DIn the major French dailies as well as in the television media, we reflect in a Franco-French way, evoking global geopolitics, universality, history, humanitarian concepts. France is a continental country. But among the Anglo-Saxon “islanders” (United States, United Kingdom, Australia, New Zealand), policy changes according to contracts, as the United Kingdom illustrates by seeking to scuttle France, with two objectives: to escape from Europe by humiliating France and to arrogate at all costs the biggest contracts, even if it is necessary for that to stab her in the back, which is the delight of the British tabloids.
Seen from the United States, the Australian submarine affair boils down to an attempt to bypass France, to grab a $ 120 billion contract that will benefit Lockheed-Martin and create thousands of jobs. Whatever the means, it’s the money that counts. This deception will do great harm to Australia, which will have to pay twice as much for its submarines, which does not have the means to deal with nuclear power and which will have to wait fifteen more years for deliveries. It is a disaster for Australia.
It is also evident that this new Aukus contract [du nom de l’alliance militaire entre l’Australie, le Royaume-Uni et les Etats-Unis] for Australian submarines is far from signed and delivered. If Australia ended the contract of the century with France when [le premier ministre] Scott Morrison has come to power, she might as well wake up and cancel the contract with the United States.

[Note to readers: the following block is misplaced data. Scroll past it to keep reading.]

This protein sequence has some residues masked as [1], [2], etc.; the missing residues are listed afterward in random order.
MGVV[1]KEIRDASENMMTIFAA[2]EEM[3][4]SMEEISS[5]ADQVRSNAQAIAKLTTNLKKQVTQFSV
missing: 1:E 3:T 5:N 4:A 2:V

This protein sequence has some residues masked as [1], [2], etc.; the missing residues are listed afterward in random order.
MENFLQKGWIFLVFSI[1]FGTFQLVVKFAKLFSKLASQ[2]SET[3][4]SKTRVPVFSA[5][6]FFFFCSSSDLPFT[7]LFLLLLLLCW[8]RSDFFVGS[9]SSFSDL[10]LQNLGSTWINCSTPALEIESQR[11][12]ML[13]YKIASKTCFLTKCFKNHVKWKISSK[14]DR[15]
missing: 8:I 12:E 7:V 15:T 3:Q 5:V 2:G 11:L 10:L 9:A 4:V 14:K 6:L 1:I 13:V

I lived in the United States for a long time and two of my best friends were close to American presidents, in particular Sarah Chayes, whose father, Abraham Chayes, designed the political program of John F. Kennedy in 1959 and whose mother was number 2 of the Pentagon under Bill Clinton. I understood that the United States is an island, whose allies change according to the value of the contracts.
It is obvious that the French cannot understand the Anglo-Saxon islanders when they apply the multilateral French logic to these countries. They do not understand that in the United States, only money matters. They are radically different worlds.
The Sino-American conflict is not about an ideology, it is about wealth and money. The US $ 750 billion defense budget is primarily intended to maintain the US dollar as the currency of world trade. This allows the United States to export its inflation and brings, by my calculations, about five thousand dollars a year to each American family. If the dollar collapsed, the US trade deficit would become intolerable. This is what is at stake in the United States’ conflict with China and with the euro.
François Lalonde, Montreal (Canada)
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“Readers’ words” – Australian submarines: the United States is an island!